Liverpool and the built environment

 June 29, 2009         3 Comments

There’s an interesting blog on the Daily Post’s website by
Peter Elson concerning a book by Anna Minton that looks at the built environment in the UK, taking in a look at Liverpool One and its effects in Liverpool.

GROUND Control: Fear and Happiness in the Twenty First Century investigates ownership of various projects around the city, most notably the mass demolition of houses down Edge Lane and Liverpool One.

These projects are funded and owned by private money and the potential ramifications of leaving town planning to people for whom the bottom line is the, er, bottom line.

There are clear pros and cons to these huge investments of private cash into the city, but the clear danger is in building estates that pander to commercial needs, rather than the needs of society.

Fear and Happiness in the Twenty First Century

Minton outlines the disconnect between local people and the architecture that is taking the place of the city’s heritage and history.

“It’s not bad that it poured lots of money into Liverpool, but why do the streets have to be private for good shopping?“This is a shopping centre model to get as many people in to spend as much as possible. It’s not about those in England’s poorest city.“What were public spaces are now there to be bought, sold and spun.”

In some ways it’s easy to write off concerns like this as rather wet liberal whingeing, but the quotes in the article seem to reveal the very real alienation that local people feel towards these huge projects. Could these buildings actually be creating fear and distrust?

Liverpool One’s very obvious effect on other retail areas of the city is another current problem, but the long-term effects of this corporate-driven urban planing may only be known when it is far too late to do anything about it.


  1. The thing is, it’s not an either/or issue. I’d love the construction work going on in and around the city to be primarily for the benefit of Society rather than Capital, but historically, it’s never happened on a scale large enough. If we reject private investment on the basis of some idealised notion of social provision of city centre building, we’ll be in a situation where we’ve let the best become the enemy of the good.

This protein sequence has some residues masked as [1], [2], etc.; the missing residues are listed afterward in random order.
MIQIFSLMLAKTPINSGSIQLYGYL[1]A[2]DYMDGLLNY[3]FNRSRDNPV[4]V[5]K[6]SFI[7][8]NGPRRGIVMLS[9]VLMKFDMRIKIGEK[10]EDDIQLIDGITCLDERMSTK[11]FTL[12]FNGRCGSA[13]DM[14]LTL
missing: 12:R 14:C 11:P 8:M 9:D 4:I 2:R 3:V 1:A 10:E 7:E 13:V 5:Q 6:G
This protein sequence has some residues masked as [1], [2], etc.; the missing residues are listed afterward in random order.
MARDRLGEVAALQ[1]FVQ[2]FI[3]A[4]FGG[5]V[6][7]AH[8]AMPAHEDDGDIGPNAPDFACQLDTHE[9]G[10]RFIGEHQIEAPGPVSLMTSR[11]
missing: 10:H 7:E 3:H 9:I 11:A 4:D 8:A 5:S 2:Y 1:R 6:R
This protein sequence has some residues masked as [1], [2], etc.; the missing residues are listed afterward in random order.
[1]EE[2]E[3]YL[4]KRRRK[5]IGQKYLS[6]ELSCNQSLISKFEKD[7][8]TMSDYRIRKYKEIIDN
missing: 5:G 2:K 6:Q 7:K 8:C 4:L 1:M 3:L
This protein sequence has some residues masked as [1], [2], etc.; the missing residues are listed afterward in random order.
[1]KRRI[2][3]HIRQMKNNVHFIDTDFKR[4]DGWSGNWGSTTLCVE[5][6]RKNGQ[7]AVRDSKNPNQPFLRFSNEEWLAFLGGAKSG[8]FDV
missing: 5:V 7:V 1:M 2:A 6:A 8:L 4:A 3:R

Since 1945, and throughout the 30 years of post-war consensus over social welfare issues, the country still couldn’t get its act together sufficiently to fund social infrastructure/construction projects which avoided creating alienation, fear and distrust (many of them have since been torn down for this precise reason). I say let private capital have a go – it can hardly do a worse job of creating pleasant public (or pseudo-public) spaces than Liverpool Council has done over the past forty years.

    Look at Liverpool One and the way in which the project has transformed huge chunks of the city centre from being dominated by deprivation, potholed wastelands and BNP-supporting retail entrepreneurs. It’s not perfect by any means, and there are bound to be issues with it in the future, but it’s a hell of a lot better than what used to be there. And it’s a hell of a lot better than what public ownership of city centre streets ever gave us.

  2. Obviously nothing is ever either/or, and I acknowledge – as I think the author does – that there are definite upsides to these huge investments of cash.

    I think it’s also easy to become fearful of private ownership for nebulous reasons, but I think it goes beyond that when big chunks of city centres are signed away for 100 years to Grosvenor et al.

    I don’t know what a housing estate built by retailers will look like, but I think it’s wise to ask the question before it happens.

    On that not, though, perhaps we’d better read the book before we go any further.

  3. You mean actually know what I’m on about before commenting? Nah.

    Agree that questions need to be put, but its likely the answers would merely reflect pre-existing assumptions, from all sides.

    Nice pic of Manchester on the cover, though.

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